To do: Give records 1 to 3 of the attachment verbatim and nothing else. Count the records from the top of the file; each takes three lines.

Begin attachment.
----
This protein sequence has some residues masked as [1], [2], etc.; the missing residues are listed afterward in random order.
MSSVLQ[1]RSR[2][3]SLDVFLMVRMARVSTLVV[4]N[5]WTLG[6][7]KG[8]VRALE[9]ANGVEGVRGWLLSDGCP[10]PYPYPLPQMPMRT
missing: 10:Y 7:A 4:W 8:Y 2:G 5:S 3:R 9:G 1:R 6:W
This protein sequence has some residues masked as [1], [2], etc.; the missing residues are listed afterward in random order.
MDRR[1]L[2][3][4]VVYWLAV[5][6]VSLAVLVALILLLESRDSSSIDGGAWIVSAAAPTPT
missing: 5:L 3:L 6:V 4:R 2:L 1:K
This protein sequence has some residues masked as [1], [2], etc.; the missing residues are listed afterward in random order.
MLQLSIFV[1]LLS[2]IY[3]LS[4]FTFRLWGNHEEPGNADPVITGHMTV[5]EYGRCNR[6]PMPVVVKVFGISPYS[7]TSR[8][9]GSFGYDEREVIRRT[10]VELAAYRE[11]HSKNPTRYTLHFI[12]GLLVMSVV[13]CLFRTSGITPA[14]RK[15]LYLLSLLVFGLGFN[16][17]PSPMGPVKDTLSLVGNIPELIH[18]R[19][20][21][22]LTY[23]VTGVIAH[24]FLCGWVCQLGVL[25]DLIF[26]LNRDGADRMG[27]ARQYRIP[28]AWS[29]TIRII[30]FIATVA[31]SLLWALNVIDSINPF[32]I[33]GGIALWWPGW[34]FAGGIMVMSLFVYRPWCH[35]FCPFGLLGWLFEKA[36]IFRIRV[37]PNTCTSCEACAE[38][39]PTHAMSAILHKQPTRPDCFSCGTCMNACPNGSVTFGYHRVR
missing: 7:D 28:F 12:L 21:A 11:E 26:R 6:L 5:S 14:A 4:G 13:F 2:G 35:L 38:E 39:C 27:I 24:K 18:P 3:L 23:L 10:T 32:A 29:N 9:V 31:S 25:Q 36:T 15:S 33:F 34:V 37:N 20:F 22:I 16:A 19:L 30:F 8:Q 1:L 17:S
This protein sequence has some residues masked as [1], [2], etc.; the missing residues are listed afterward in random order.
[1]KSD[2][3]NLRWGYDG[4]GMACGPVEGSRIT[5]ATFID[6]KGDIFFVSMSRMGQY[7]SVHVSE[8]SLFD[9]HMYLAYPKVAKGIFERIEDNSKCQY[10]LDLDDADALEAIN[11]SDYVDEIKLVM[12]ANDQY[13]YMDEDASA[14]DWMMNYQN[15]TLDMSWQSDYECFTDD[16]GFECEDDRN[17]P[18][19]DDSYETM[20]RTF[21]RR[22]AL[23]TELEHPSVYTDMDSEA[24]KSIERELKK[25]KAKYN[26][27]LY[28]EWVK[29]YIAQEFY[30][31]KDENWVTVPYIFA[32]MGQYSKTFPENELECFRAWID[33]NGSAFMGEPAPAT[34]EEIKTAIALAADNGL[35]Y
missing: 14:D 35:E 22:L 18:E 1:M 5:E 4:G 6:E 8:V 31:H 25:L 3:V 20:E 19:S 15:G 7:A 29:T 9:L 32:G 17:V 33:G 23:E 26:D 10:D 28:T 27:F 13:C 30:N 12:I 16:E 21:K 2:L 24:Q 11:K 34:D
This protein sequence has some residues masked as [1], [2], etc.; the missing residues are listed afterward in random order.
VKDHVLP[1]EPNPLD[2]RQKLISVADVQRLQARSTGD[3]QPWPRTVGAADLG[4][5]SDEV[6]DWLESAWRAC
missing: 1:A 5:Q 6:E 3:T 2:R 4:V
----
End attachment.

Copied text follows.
This protein sequence has some residues masked as [1], [2], etc.; the missing residues are listed afterward in random order.
MSSVLQ[1]RSR[2][3]SLDVFLMVRMARVSTLVV[4]N[5]WTLG[6][7]KG[8]VRALE[9]ANGVEGVRGWLLSDGCP[10]PYPYPLPQMPMRT
missing: 10:Y 7:A 4:W 8:Y 2:G 5:S 3:R 9:G 1:R 6:W
This protein sequence has some residues masked as [1], [2], etc.; the missing residues are listed afterward in random order.
MDRR[1]L[2][3][4]VVYWLAV[5][6]VSLAVLVALILLLESRDSSSIDGGAWIVSAAAPTPT
missing: 5:L 3:L 6:V 4:R 2:L 1:K
This protein sequence has some residues masked as [1], [2], etc.; the missing residues are listed afterward in random order.
MLQLSIFV[1]LLS[2]IY[3]LS[4]FTFRLWGNHEEPGNADPVITGHMTV[5]EYGRCNR[6]PMPVVVKVFGISPYS[7]TSR[8][9]GSFGYDEREVIRRT[10]VELAAYRE[11]HSKNPTRYTLHFI[12]GLLVMSVV[13]CLFRTSGITPA[14]RK[15]LYLLSLLVFGLGFN[16][17]PSPMGPVKDTLSLVGNIPELIH[18]R[19][20][21][22]LTY[23]VTGVIAH[24]FLCGWVCQLGVL[25]DLIF[26]LNRDGADRMG[27]ARQYRIP[28]AWS[29]TIRII[30]FIATVA[31]SLLWALNVIDSINPF[32]I[33]GGIALWWPGW[34]FAGGIMVMSLFVYRPWCH[35]FCPFGLLGWLFEKA[36]IFRIRV[37]PNTCTSCEACAE[38][39]PTHAMSAILHKQPTRPDCFSCGTCMNACPNGSVTFGYHRVR
missing: 7:D 28:F 12:L 21:A 11:E 26:R 6:L 5:S 14:A 4:G 13:F 2:G 35:L 38:E 39:C 27:I 24:K 18:P 3:L 23:L 10:T 32:A 29:N 9:V 31:S 25:Q 36:T 15:S 33:F 34:V 37:N 20:F 22:I 16:A 19:L 30:F 8:Q 1:L 17:S